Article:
Europe is ill-prepared for a Fukushima-level accident

Nuclear Monitor Issue: 
#802
4465
23/04/2015
Article

Nuclear Transparency Watch (NTW), composed of activists and experts from across the European continent, has released the results of a year-long investigation into the preparedness of European governments and nuclear utilities for a nuclear accident. The study collected information on Emergency Preparedness and Response (EP&R) measures in 10 EU countries.

Michèle Rivasi, chair of NTW and Member of the European Parliament, said:

"The disaster of Fukushima has shed light on a number of very serious dysfunctions: in one of the evacuated city, Futaba, patients of the hospital have been left on their own for three days because the medical staff had run away. The panic made all plans useless, despite the famous "Japanese discipline". Besides the unforeseeable reactions (which will lead in any way to chaos), the theoretical plans revealed totally inefficient. There are numerous shocking facts. Some patients were transported to places without any care facilities and the evacuation zone was ill defined and too small (it jumped arbitrarily from 2km to 3km and then to 10 and 20km, whereas the US authorities ordered their expats to leave from the 80km zone)."

Despite the Fukushima experience, EP&R measures in Europe vary considerably and are generally inadequate. The European Commission and European Nuclear Safety Regulators Group initiated a process of stress tests for all operating nuclear power plants in Europe in the aftermath of Fukushima, but this process did not include off-site EP&R. Later attempts by the European Commission to take action on this issue seem to have come to a virtual halt. EP&R plans in Europe are mostly based on INES Level 5 nuclear accidents and they generally cannot cope with an INES 7 accident, which is the level of the Chernobyl and Fukushima accidents.

Specific problems include:

Emergency drills – Many regional and local authorities are not properly prepared for a nuclear accident. Sufficient dedicated staff, accurate evacuation plans and full scope exercises involving the local population are missing. Lessons learned from exercises and drills are not taken into account in new versions of plans, nor are they communicated to stakeholders.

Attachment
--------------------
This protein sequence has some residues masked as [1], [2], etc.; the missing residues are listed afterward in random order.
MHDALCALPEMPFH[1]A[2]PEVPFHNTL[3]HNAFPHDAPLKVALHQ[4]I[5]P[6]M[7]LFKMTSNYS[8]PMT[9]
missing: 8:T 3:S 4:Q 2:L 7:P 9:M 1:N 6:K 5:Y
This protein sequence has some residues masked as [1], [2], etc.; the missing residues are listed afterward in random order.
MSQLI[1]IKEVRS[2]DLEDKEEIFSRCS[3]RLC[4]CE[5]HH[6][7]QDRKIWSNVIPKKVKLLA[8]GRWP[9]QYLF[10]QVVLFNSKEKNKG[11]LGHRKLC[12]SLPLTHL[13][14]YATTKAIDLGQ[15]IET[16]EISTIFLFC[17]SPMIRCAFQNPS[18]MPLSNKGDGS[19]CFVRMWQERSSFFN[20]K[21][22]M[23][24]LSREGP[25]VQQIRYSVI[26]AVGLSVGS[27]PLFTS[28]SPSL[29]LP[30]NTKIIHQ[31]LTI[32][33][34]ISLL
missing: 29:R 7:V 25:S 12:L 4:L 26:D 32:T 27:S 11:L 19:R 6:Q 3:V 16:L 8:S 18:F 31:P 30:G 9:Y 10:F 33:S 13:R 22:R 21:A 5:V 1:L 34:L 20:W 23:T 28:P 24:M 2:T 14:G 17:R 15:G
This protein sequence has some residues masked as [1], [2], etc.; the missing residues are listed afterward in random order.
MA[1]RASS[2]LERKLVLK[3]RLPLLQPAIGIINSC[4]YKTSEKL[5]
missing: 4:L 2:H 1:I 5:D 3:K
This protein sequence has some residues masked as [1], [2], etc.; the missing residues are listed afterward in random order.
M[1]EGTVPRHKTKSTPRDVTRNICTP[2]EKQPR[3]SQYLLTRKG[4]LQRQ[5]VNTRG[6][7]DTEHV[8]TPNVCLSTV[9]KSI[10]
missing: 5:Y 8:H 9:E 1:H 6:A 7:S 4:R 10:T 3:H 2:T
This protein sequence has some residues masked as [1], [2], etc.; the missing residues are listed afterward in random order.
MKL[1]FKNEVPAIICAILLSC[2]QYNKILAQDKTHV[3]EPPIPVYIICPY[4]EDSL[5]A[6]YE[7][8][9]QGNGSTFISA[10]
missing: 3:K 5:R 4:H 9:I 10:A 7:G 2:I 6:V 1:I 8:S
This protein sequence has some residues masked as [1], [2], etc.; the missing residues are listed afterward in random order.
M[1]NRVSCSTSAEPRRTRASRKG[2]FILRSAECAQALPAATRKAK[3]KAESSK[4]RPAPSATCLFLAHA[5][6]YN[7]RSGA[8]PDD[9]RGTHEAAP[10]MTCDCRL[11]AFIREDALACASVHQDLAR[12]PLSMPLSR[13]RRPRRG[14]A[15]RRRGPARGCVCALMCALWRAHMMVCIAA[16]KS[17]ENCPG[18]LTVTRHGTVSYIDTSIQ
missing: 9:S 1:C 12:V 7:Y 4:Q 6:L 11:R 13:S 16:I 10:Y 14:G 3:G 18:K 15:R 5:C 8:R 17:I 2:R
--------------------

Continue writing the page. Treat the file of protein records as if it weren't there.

Updating plans – The report notes inadequate updating of EP&R plans regarding spatial changes (new residential neighborhoods, medical centers, schools, roads, etc.) and recent changes in technology (internet, mobile phones, new social media, etc.). EP&R plans inadequately address cross-border issues and the multi-lingual, multi-national and multi-cultural character of contemporary European societies.

Communication – Even during exercises and drills, the communication and notification lines for responsible institutions exhibit deficiencies. Contact details of involved personnel are sometimes wrong or out-dated. Some concerned administration services do not communicate between themselves, and for others, their communication is inadequate or delayed, or even both.

For example, in Germany, the crisis teams of the Federal Ministry for the Environment and the federal states Environmental Ministries failed in a communication exercise in September 2014. The outcomes show that more than one million inhabitants would have been affected by radioactive releases before any public warning by the authorities and some regions would have received instructions (to close the windows, doors, etc.) five hours too late. How are the communication lines supposed to work between two neighboring countries if it is so chaotic already on a national level?

Distribution of iodine tablets – The heterogeneity of measures in different countries
(like the distribution of iodine, evacuation perimeters and zoning) is a crucial transboundary issue.

As an example, in Austria and Luxembourg, iodine tablets can be collected in any pharmacy to be stored at home in the whole territory.

In the Czech Republic, iodine tablets are pre-distributed and stored in houses only in an emergency zone up to 13 km around the Temelín NPP and 20 km around the Dukovany NPP. Today, not all parts of the population in the emergency zone have iodine tablets.

In Belgium and France, iodine tablet pre-distribution zones are established within 20 km and 10 km around the nuclear power plants respectively. For residents living outside the pre-distribution zone, there are centralized stocks, which need to be distributed after the nuclear accident happens.

In Germany, iodine tablets have to be collected by the public itself after the accident. The question is how will the iodine tablets reach the affected population in time?

In Japan, stocks existed locally before the Fukushima disaster. But given the fact that the authorities failed to give appropriate instructions to the public, iodine tablets could be distributed only for a very small number of residents in the area surrounding the damaged plant.

Food standards – There is a need for clarification of food standards and their harmonization especially in the post-accident context. There are several different food standards imposing radioactivity limits per mass or volume. A repetition of the chaos in food standards after the Fukushima catastrophe has to be prevented at all cost.

NTW calls for systematic involvement of civil society in the development of EP&R plans. NTW's assessment makes it clear that the usual top-down approach in EP&R should be changed and that local populations and interested civil society organisations should be actively involved and supported in this participation.

 

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